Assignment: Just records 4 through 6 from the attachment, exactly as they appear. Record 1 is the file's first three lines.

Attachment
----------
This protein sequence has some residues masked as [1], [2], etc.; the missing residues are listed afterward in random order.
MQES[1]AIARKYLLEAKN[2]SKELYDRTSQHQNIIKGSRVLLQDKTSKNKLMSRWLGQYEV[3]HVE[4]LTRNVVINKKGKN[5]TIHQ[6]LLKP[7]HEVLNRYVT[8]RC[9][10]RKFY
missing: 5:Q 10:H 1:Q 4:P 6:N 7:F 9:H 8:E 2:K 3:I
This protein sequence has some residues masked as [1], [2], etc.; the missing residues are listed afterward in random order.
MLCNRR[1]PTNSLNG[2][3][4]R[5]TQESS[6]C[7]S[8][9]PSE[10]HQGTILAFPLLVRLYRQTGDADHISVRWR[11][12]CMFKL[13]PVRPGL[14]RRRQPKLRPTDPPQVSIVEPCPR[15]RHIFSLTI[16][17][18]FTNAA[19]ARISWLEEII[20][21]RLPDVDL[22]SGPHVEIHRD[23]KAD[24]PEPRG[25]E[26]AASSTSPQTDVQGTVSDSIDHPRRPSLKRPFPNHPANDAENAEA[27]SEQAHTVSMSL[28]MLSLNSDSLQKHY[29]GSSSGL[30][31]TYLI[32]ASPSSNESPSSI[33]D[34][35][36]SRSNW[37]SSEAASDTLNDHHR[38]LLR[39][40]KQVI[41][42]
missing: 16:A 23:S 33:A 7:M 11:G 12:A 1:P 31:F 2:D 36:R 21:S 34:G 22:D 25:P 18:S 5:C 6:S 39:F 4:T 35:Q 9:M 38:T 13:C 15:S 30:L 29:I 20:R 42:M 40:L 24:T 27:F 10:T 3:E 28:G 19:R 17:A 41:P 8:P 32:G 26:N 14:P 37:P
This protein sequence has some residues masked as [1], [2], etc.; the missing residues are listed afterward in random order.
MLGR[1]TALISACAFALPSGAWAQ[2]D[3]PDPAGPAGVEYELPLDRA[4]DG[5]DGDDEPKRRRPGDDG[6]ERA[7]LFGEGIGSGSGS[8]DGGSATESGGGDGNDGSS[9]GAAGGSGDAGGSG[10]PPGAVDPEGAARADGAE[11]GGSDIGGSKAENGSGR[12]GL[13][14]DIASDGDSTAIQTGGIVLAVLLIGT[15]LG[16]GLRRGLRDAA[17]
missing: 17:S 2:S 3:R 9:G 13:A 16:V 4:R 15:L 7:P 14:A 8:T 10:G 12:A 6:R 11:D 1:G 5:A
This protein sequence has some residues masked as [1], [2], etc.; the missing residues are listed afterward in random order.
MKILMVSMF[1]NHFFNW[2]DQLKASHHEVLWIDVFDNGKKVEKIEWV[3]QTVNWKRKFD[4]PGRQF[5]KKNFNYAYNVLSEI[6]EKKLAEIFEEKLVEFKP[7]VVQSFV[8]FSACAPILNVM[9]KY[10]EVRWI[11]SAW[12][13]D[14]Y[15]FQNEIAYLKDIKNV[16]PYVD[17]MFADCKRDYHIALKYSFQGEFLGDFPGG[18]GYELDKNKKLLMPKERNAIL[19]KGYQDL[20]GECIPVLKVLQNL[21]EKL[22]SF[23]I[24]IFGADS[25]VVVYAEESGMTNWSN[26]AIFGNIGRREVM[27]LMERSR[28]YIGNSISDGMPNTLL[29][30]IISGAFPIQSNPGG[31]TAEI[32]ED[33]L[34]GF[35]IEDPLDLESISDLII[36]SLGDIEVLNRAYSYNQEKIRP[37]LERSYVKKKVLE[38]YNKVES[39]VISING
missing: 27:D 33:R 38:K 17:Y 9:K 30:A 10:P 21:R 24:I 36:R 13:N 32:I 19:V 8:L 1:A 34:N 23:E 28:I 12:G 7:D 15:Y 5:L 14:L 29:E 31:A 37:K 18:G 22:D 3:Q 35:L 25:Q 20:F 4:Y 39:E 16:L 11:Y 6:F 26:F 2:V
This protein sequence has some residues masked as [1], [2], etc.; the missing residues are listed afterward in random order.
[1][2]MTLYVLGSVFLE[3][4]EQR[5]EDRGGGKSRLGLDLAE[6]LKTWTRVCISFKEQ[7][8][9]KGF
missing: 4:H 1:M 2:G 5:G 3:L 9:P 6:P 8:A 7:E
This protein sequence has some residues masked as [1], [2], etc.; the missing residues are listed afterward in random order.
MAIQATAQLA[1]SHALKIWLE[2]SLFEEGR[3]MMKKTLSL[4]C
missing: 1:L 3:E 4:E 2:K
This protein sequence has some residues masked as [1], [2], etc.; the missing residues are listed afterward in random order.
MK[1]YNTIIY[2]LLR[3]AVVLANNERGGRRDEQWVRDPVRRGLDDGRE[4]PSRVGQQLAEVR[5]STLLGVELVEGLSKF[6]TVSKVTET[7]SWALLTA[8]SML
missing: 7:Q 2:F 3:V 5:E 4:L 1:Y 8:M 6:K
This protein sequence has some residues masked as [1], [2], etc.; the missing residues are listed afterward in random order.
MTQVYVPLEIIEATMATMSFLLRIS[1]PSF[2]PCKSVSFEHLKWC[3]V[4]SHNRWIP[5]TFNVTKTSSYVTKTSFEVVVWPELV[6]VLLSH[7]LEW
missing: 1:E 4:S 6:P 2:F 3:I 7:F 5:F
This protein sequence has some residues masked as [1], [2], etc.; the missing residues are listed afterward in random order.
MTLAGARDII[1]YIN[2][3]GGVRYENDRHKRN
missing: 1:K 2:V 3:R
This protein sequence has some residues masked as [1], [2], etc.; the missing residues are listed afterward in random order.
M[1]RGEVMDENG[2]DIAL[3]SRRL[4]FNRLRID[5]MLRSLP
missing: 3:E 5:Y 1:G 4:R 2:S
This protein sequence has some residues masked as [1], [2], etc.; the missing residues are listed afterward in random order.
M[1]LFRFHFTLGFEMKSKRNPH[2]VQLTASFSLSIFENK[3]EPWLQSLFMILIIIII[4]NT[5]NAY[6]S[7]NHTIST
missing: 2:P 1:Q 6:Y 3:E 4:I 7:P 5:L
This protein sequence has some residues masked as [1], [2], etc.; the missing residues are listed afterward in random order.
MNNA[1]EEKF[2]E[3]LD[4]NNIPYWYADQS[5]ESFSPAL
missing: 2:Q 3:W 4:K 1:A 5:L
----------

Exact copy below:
This protein sequence has some residues masked as [1], [2], etc.; the missing residues are listed afterward in random order.
MKILMVSMF[1]NHFFNW[2]DQLKASHHEVLWIDVFDNGKKVEKIEWV[3]QTVNWKRKFD[4]PGRQF[5]KKNFNYAYNVLSEI[6]EKKLAEIFEEKLVEFKP[7]VVQSFV[8]FSACAPILNVM[9]KY[10]EVRWI[11]SAW[12][13]D[14]Y[15]FQNEIAYLKDIKNV[16]PYVD[17]MFADCKRDYHIALKYSFQGEFLGDFPGG[18]GYELDKNKKLLMPKERNAIL[19]KGYQDL[20]GECIPVLKVLQNL[21]EKL[22]SF[23]I[24]IFGADS[25]VVVYAEESGMTNWSN[26]AIFGNIGRREVM[27]LMERSR[28]YIGNSISDGMPNTLL[29][30]IISGAFPIQSNPGG[31]TAEI[32]ED[33]L[34]GF[35]IEDPLDLESISDLII[36]SLGDIEVLNRAYSYNQEKIRP[37]LERSYVKKKVLE[38]YNKVES[39]VISING
missing: 27:D 33:R 38:K 17:Y 9:K 30:A 10:P 21:R 24:I 36:R 13:N 32:I 19:V 8:L 1:A 34:N 23:E 28:I 12:G 7:D 15:Y 5:L 14:L 29:E 31:A 37:K 18:G 22:D 3:Q 35:L 25:Q 20:F 4:Y 39:E 16:L 11:Y 6:F 26:F 2:V
This protein sequence has some residues masked as [1], [2], etc.; the missing residues are listed afterward in random order.
[1][2]MTLYVLGSVFLE[3][4]EQR[5]EDRGGGKSRLGLDLAE[6]LKTWTRVCISFKEQ[7][8][9]KGF
missing: 4:H 1:M 2:G 5:G 3:L 9:P 6:P 8:A 7:E
This protein sequence has some residues masked as [1], [2], etc.; the missing residues are listed afterward in random order.
MAIQATAQLA[1]SHALKIWLE[2]SLFEEGR[3]MMKKTLSL[4]C
missing: 1:L 3:E 4:E 2:K